How about barter or trade? The IRS is starting to get more picky about the amount of barter and trade work they will allow, and trust me you don’t want to have them looking at you funny no matter what you think politically. Unless you have an agreement written, preferably by a business lawyer, you will never be able to fully prevent the feeling on either side that someone is getting the low end of the deal. I speak from experience, and believe me, it’s no fun to be either the accused or the accuser. You’re far better off going for cash with the understanding that you’ll definitely spend some of your cash with your client when the need for their services or products arises -- a lot less stress and headaches.

Why should I charge that much? I can charge a lot less and get a lot more work!

You certainly can. But why sell yourself so short? Is your talent worth that little? Are you so determined to undervalue your own work that you deliberately hurt yourself economically? You realize that if you are good at what you do then there’s no reason why you couldn’t get the same amount of work and still charge those minimums or even more? Exactly what is the benefit for your livelihood to be paid a lot less for doing the same amount of work?

Remember that I’ve listed what I think should be the MSRP of the voiceover industry. It’s up to you to decide what you want to charge your clients. What is your time, your experience, and your professional knowledge worth? Are you simply a ‘reader’ or are you a pro who brings a level of talent to the job that most others don’t have?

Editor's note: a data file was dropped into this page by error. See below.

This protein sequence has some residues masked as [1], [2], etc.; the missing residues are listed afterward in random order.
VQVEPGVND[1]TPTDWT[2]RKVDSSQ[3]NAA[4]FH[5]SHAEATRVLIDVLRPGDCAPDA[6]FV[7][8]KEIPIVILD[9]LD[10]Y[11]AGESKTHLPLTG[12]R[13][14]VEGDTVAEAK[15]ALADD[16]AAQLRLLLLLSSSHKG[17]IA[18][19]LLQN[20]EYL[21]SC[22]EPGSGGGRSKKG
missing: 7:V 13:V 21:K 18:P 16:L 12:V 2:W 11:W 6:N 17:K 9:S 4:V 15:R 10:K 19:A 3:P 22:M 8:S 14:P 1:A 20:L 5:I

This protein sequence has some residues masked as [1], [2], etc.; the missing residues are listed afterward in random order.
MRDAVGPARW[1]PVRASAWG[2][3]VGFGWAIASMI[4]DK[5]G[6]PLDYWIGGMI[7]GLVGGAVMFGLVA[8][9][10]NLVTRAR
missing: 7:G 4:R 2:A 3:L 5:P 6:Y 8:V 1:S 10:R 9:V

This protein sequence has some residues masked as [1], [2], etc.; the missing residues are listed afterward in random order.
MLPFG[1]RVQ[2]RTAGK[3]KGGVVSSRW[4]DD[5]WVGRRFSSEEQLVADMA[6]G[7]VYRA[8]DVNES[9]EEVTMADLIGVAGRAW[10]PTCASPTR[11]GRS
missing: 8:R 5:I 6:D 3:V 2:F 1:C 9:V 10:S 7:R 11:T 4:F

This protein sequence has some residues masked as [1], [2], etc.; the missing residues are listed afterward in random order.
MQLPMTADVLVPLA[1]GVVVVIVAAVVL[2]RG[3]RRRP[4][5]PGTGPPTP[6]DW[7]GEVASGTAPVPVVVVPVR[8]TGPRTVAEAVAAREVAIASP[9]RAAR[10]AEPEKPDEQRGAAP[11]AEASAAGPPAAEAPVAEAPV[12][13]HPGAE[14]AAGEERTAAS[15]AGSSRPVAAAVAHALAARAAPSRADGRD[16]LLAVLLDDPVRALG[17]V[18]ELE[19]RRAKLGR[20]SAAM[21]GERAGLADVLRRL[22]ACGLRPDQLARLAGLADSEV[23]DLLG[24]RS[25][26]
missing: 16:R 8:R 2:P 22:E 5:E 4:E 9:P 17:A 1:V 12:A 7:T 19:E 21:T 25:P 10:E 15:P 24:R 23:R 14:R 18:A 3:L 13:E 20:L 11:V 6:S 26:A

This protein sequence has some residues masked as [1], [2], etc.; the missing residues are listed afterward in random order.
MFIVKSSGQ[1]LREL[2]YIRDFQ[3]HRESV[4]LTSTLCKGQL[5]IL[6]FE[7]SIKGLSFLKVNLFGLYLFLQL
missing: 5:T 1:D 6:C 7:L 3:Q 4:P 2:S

There are always variables. For example you should expect to be paid a lot more if you have an agent. You should expect a lot more if you are a member of AFTRA or SAG. And you should definitely expect to be paid more if you are writing and producing the project. Don’t forget to make sure any extra talent you hire gets paid by the client as well. Personally, I think the extra talent should be paid directly by the client and not through you, unless you prefer to have loads of extra paperwork at tax time.

Before we go further, should we get into copywriting and production fees? Sure, why not.

First off let me state that the copywriting is more important than the voice work. Ideally it should be an equal partnership, but if the choice must be made over spending more on one or the other, I say spend it on the copywriting. The reason I say this comes from years of listening to, and tracking the results of radio and television commercials. The rule of copy versus voice comes down to this: the greatest voiceover in the world can only make a lousy message sound barely mediocre. But a great message that sells effectively can work well even with below average voice work.

You should understand something else about copywriting. Most business owners are savvy enough to expect you to offer proof of your successful track record. Some may even request testimonials or ask if they can call some of your clients. If you have some clients who will provide good reviews, that’s great, but make sure they understand not to discuss how much money you charge for your services. The last thing you want is for a long-standing client of yours to tell prospects that you’re charging them way less than what you intend to charge the prospective client. Most business people have the good sense not to discuss that, but always ask anyhow.